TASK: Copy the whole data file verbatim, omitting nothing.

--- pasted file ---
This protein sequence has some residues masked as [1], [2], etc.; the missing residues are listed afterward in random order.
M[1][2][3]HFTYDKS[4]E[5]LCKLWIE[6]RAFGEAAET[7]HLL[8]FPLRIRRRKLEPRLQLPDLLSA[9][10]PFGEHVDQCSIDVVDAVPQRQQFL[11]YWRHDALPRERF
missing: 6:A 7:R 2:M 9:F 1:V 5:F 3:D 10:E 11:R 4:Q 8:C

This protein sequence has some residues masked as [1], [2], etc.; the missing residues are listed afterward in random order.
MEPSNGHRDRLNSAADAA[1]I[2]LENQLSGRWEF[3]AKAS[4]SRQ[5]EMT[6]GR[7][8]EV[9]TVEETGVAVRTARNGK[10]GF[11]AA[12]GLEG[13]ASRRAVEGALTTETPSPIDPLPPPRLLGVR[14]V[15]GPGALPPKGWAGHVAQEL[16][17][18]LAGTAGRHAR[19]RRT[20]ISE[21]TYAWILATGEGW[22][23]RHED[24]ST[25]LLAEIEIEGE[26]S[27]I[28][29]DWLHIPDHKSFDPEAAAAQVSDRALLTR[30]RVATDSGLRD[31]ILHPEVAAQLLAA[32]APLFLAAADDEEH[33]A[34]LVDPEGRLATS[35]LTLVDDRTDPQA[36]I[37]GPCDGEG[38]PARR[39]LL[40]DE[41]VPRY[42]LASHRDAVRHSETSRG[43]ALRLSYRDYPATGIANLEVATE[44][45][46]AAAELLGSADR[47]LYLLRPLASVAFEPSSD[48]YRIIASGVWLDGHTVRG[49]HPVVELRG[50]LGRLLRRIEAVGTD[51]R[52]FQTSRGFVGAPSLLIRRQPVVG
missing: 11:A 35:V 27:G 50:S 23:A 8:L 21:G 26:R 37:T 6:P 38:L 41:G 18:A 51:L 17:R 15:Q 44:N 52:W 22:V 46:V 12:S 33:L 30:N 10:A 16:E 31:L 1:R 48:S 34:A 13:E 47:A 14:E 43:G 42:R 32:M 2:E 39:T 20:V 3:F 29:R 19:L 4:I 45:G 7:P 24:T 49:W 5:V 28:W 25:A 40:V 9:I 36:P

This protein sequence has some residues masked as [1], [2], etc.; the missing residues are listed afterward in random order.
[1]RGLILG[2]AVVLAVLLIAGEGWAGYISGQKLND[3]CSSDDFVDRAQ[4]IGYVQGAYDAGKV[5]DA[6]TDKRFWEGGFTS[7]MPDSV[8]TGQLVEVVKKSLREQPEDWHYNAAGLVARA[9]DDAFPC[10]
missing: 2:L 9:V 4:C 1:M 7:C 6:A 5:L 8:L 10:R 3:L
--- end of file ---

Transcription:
This protein sequence has some residues masked as [1], [2], etc.; the missing residues are listed afterward in random order.
M[1][2][3]HFTYDKS[4]E[5]LCKLWIE[6]RAFGEAAET[7]HLL[8]FPLRIRRRKLEPRLQLPDLLSA[9][10]PFGEHVDQCSIDVVDAVPQRQQFL[11]YWRHDALPRERF
missing: 6:A 7:R 2:M 9:F 1:V 5:F 3:D 10:E 11:R 4:Q 8:C

This protein sequence has some residues masked as [1], [2], etc.; the missing residues are listed afterward in random order.
MEPSNGHRDRLNSAADAA[1]I[2]LENQLSGRWEF[3]AKAS[4]SRQ[5]EMT[6]GR[7][8]EV[9]TVEETGVAVRTARNGK[10]GF[11]AA[12]GLEG[13]ASRRAVEGALTTETPSPIDPLPPPRLLGVR[14]V[15]GPGALPPKGWAGHVAQEL[16][17][18]LAGTAGRHAR[19]RRT[20]ISE[21]TYAWILATGEGW[22][23]RHED[24]ST[25]LLAEIEIEGE[26]S[27]I[28][29]DWLHIPDHKSFDPEAAAAQVSDRALLTR[30]RVATDSGLRD[31]ILHPEVAAQLLAA[32]APLFLAAADDEEH[33]A[34]LVDPEGRLATS[35]LTLVDDRTDPQA[36]I[37]GPCDGEG[38]PARR[39]LL[40]DE[41]VPRY[42]LASHRDAVRHSETSRG[43]ALRLSYRDYPATGIANLEVATE[44][45][46]AAAELLGSADR[47]LYLLRPLASVAFEPSSD[48]YRIIASGVWLDGHTVRG[49]HPVVELRG[50]LGRLLRRIEAVGTD[51]R[52]FQTSRGFVGAPSLLIRRQPVVG
missing: 11:A 35:V 27:G 50:S 23:A 8:L 21:G 26:R 37:T 6:P 38:L 41:G 18:A 51:L 17:R 15:Q 44:N 52:W 22:V 46:V 12:S 33:L 30:N 10:A 16:E 31:L 1:R 48:S 34:A 13:E 47:A 14:E 43:G 42:R 32:M 2:E 39:T 20:V 3:F 29:R 19:L 4:I 45:G 7:P 24:T 49:W 5:V 28:W 25:A 40:V 9:I 36:P

This protein sequence has some residues masked as [1], [2], etc.; the missing residues are listed afterward in random order.
[1]RGLILG[2]AVVLAVLLIAGEGWAGYISGQKLND[3]CSSDDFVDRAQ[4]IGYVQGAYDAGKV[5]DA[6]TDKRFWEGGFTS[7]MPDSV[8]TGQLVEVVKKSLREQPEDWHYNAAGLVARA[9]DDAFPC[10]
missing: 2:L 9:V 4:C 1:M 7:C 6:A 5:L 8:L 10:R 3:L